These first images of animals suffering from Mad Cow disease led to food scares in Britain and around the world. The issue was treated with a mixture of panic--and now it turns out--and ignorance.
There have been 14 deaths from the human Form of Mad Cow disease so far this year, bringing the total to 69. And according to today's issue of the leading British medical journal, the number is rising by 30% a year.
Until this week, it was thought that humans caught the disease by eating infected meat and meat products. Now it seems there could be other means of transmission.
Dentists here have been told it is theoretically possible that variant CJD, the human form of Mad Cow disease, could be passed on from person to person during dental surgery by inadequately sterilized instruments.
Normal sterilization techniques, they say, may not be sufficient to kill the CJD agent
They're sterilized very much against certain things like hepatitis B, hepatitis C, HIV--things that we know about are definitely transferred. But being sterilized for them does not work against Creutsfeld Jabobs disease," says microbiologist Dr Stephen Dealler. "It won't work."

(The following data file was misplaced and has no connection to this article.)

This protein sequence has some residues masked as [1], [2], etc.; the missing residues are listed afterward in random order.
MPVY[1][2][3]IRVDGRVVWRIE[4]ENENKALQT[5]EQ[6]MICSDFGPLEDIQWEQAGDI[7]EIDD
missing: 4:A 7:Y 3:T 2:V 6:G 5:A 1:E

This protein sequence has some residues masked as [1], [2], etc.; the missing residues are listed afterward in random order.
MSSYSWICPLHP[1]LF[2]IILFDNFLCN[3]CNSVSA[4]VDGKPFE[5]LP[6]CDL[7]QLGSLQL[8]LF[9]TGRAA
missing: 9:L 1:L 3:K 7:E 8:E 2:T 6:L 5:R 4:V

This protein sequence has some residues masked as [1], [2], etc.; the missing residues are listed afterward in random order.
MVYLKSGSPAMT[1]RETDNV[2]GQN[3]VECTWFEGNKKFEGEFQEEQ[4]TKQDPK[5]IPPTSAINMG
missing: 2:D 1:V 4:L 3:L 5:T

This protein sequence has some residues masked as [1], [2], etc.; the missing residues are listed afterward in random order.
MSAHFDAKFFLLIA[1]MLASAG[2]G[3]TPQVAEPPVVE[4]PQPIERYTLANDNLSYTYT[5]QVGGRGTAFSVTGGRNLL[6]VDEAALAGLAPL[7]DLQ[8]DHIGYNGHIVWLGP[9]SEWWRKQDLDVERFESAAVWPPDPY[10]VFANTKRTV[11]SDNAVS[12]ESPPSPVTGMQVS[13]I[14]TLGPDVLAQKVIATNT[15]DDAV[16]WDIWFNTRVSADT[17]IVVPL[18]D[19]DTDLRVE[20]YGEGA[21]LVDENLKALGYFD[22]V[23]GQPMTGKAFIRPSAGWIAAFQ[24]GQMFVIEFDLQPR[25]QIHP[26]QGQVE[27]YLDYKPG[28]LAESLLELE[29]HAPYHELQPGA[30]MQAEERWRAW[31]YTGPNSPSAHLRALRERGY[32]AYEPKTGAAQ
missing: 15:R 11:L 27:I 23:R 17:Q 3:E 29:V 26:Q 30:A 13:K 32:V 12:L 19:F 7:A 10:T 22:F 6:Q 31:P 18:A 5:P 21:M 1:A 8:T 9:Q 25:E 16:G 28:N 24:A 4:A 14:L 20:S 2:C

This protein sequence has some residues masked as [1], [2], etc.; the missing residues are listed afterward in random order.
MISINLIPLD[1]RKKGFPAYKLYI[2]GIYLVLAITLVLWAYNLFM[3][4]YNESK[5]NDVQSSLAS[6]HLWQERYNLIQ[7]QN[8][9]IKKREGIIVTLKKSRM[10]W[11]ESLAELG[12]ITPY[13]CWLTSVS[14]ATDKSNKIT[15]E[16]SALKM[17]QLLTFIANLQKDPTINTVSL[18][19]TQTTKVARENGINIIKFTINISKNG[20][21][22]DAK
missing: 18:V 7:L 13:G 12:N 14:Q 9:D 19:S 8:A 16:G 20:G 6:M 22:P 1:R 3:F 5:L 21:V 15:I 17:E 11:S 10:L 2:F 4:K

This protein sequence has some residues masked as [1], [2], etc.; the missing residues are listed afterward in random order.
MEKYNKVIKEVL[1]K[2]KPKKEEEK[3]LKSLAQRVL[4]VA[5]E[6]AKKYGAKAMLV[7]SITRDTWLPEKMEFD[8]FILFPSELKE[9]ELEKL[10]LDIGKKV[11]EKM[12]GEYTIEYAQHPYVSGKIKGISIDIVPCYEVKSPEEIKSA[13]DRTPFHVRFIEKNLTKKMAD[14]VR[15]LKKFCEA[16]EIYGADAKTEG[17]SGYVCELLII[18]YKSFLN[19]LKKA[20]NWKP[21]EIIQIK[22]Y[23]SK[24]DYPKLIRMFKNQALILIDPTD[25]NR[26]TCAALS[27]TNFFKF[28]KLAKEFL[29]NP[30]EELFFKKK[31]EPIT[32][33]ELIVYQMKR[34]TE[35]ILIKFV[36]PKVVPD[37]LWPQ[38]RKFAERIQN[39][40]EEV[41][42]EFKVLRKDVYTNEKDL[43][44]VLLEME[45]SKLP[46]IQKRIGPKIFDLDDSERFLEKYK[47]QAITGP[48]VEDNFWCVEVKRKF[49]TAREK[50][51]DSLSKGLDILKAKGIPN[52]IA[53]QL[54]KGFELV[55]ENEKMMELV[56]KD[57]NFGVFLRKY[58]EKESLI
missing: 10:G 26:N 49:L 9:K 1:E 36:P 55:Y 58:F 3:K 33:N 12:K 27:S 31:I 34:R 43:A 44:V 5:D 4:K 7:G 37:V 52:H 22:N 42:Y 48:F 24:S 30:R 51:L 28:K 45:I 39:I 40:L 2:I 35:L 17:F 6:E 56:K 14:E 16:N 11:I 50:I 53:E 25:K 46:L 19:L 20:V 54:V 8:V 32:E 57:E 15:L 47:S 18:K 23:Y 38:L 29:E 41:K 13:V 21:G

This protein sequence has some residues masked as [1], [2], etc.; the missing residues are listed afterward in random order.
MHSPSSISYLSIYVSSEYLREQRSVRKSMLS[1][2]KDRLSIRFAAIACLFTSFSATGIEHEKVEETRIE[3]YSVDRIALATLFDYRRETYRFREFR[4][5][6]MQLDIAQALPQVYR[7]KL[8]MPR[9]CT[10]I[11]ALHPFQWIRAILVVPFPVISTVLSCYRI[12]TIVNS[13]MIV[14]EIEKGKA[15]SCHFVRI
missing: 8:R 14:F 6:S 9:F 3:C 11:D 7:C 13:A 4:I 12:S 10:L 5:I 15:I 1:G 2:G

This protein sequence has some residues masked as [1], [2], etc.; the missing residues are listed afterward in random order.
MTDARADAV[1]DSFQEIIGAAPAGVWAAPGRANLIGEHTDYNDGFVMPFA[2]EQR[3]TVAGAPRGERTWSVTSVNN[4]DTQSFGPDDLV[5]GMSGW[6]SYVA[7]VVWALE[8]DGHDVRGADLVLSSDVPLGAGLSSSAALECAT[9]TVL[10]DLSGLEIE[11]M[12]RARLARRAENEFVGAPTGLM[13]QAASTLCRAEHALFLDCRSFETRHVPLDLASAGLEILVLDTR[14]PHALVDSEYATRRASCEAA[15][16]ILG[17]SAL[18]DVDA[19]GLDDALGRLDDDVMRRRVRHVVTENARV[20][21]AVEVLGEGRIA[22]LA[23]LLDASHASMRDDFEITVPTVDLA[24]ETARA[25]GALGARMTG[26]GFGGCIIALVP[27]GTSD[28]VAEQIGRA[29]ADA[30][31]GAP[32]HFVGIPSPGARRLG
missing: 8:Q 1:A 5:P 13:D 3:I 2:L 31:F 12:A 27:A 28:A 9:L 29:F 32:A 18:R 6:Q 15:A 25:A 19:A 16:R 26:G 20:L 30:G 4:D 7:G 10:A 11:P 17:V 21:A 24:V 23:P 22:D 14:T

Microbiologist Stephen Dealler who has worked in this field from the beginning, warned dentists two years ago, but no one took any notice. He has been warning successive British governments about the risks for years, he says, and they have always been slow to act.
"In 1993, I went to the government and said we must assume there is a risk from blood transfusion in the UK. We must assume it and it just got ignored. But in 1996, they turned around and said, 'Oh, sorry Steve we now think you're right,'" says Dealler.
But with the news that the number of deaths from the human form of Mad Cow disease is rising faster than ever, the risks are now being taken very seriously by the British government, and scientists are being forced to admit that they know alarmingly little about this terrible disease.
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